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Wow! Great debate everyone. I don't live in America, though so I have absolutely no idea about what is and isn't legal in this situation. I was about to say something about different states having different laws, but of course the Constitution is universal throughout every state. Still, in my opinion, these laws don't actually give more freedom. I'll imagine I lived in America. The chances of my getting stopped by an officer for a search are extremely unlikely to begin with, as I'm fairly law-abiding. In the unlikely event I did, I could consent to a search no problem. The officer would search my car, find nothing, and leave. It would be a hassle yes, but my freedom wouldn't have suffered as a result. So, really, all this preaching about freedom is just because people want to avoid a possible hassle like this. Urgh. I hate the "liberty vs. security" quotes that have been posted here (remember, just because something is a famous quote doesn't make it right). You don't have to compromise that much liberty to offer a lot more security. Honestly, some people are so damned obsessed with freedom that they don't realise they have plenty of it. Seriously guys, if you live in America, you have barrel loads of freedom. Being concerned about your freedom just doesn't make any sense. Anyway, that's just my opinion. Don't bother replying to this comment to prattle on about your freedom.

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  mobius8  |  0

105 - Your quotes irrelevant. He WASN'T searched. What do you not get about that. His rights were respected. When a person refuses a search, it is legal to arrest them. This prevents destruction of evidence and harm to public. You are assuming there was no reason to question him which, as I pointed out, is based on nothing and would be very unusual. While the OP quite obviously didn't say there was a reason to be suspicious, he also, at no point even implied he was innocent. Basing the your assumption the cop acted immorally on the fact the OP didn't admit guilt, while not ever bothering to claim innocence either, is ridiculous.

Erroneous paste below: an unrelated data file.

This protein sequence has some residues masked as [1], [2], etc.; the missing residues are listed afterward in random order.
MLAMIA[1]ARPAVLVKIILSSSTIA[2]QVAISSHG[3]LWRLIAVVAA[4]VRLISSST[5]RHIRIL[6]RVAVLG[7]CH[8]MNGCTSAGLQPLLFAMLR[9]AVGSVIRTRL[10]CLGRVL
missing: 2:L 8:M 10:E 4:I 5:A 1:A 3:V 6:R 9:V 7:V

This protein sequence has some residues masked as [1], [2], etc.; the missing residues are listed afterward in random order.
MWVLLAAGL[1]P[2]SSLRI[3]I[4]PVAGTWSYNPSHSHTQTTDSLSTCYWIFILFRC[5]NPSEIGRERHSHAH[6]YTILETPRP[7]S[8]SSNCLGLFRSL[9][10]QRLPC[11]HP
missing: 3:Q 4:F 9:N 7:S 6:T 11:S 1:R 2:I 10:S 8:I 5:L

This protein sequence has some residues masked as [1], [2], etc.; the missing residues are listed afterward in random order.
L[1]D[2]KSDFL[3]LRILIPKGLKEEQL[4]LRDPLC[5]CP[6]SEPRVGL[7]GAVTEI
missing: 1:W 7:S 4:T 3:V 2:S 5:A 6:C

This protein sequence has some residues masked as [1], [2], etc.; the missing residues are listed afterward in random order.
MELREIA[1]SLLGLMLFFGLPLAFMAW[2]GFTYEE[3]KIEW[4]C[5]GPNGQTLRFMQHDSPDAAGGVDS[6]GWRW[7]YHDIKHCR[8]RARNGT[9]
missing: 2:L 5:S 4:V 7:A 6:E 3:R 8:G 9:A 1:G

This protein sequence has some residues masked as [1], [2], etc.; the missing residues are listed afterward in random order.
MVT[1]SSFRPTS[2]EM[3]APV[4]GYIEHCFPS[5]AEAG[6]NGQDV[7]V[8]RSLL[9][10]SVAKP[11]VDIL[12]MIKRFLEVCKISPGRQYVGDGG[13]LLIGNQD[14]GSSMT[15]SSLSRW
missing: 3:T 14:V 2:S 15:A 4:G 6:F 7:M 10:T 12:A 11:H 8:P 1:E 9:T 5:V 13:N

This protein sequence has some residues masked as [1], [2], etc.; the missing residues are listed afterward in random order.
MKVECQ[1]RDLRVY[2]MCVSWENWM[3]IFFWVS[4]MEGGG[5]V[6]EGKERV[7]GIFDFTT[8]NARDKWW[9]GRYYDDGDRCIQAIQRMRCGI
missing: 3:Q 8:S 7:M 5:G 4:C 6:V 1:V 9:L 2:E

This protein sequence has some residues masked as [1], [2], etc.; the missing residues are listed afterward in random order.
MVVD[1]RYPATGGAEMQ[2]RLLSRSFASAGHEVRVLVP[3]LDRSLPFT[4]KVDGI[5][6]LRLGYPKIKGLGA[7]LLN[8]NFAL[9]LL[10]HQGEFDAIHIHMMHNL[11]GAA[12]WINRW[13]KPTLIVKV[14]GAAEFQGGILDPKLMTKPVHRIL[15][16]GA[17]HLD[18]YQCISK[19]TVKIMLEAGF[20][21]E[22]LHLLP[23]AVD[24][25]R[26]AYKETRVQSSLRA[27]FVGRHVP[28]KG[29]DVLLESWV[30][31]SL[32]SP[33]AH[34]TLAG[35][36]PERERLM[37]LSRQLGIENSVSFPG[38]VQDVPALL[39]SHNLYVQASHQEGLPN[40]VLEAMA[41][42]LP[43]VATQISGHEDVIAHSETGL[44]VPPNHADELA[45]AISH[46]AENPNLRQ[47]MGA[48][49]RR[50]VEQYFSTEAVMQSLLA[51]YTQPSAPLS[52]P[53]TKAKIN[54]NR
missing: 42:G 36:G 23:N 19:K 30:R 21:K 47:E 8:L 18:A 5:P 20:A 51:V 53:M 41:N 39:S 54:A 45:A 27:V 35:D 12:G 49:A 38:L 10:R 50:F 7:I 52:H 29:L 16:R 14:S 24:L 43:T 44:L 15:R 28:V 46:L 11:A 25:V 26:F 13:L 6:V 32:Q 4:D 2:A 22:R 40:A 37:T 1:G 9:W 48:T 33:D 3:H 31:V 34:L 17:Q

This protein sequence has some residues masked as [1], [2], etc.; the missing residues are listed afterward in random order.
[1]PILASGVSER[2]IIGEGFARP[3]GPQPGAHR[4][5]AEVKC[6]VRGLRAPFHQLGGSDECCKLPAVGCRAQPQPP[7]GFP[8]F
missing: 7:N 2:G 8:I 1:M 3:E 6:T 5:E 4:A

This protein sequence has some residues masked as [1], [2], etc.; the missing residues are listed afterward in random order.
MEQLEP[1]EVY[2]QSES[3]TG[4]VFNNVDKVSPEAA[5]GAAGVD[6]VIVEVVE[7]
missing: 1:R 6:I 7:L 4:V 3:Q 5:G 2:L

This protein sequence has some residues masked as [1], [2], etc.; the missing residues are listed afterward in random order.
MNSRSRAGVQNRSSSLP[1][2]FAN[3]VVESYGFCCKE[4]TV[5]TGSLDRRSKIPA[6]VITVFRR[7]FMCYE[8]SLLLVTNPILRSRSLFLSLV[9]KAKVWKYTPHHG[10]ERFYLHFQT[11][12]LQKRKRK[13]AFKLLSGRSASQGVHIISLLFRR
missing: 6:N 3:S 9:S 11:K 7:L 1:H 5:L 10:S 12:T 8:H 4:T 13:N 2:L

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  mobius8  |  0

115 - My opinions about it being morally and legally correct aside, I agree with you. It's good to take a step back sometimes at look at what the situation in reality is.

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  cheesesoda  |  0

#115 - In a lot of ways, I agree with your statement. I see nothing wrong with being willing to consent to a search, it makes things quicker, and if you don't mind making your privacy public, then so be it. The issue isn't really that, though. The issue is the attitude of "if you have nothing to hide, why hide it?" If that attitude becomes widespread, then we are more willing to give up our rights to where we don't have the ability to choose whether or not you CAN consent. In most cases, I would probably let the officer search. If I had time to burn and he has absolutely no basis for his request, I would certainly uphold my rights.

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Hmm... still don't know who is correct in this debate, but I really HOPE it's mobius8! Seriously, there's something fucked up about a system that let's you go without anything if you refuse a search. It just lets all the criminals run free on the roads so that the law-abiding people won't moan about their rights. I could drive through America with a car full of drugs if I wanted, and keep out of jail by refusing searches, because I have rights!! (I'm seriously thinking about it now) ((Please, let mobius8 be right tho))

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  cheesesoda  |  0

How is the fourth amendment irrelevant? He was detained by refusing to consent to a search. That isn't respecting his rights. You can't detain someone if they're not a threat to the officer or public. An officer cannot arrest someone without a warrant/probable cause. What's so hard to understand about that?

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  cheesesoda  |  0

Yes, an officer can detain someone if they refuse to consent to a search... if the officer has probable cause. Again and again and again, suspicion is not probable cause. Refusal to consent is not probable cause. Therefore, the officer cannot detain an individual for simply refusing to consent to a search. There needs to be a warrant. How did you not get that from the Fourth Amendment that I quoted?

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@cheesesoda: Thanks very much for a decent, well-articulated reply. There aren't a lot of those around thesedays. I do understand your point, but I'm not convinced that will happen. It's just that your rights about not being searched will rarely affect law-abiding citizens. People who are somehow involved in a crime will be the ones getting searched most of the time. and stuff like the Fourth Amendment makes it harder for criminals to get caught without actually giving people that much more freedom. To say it simply: Fourth Amendment =/= more freedom Don't mean to be rude about America, but the Fourth Amendment is the most stupid thing I've ever heard.

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  diet_otaku  |  0

115 - your comment about having "plenty of freedom" is like saying our liberties are "good enough." but how often is "good enough" ACTUALLY good enough? and even if it is, wouldn't it be BETTER if it was "great" or "perfect"? "good enough" generally means there is something left to be desired, and personally i don't think it's possible to have too much freedom. there are certain choices one can make that forfeits certain freedoms, but refusing a search as per our constitutional rights is not one of them.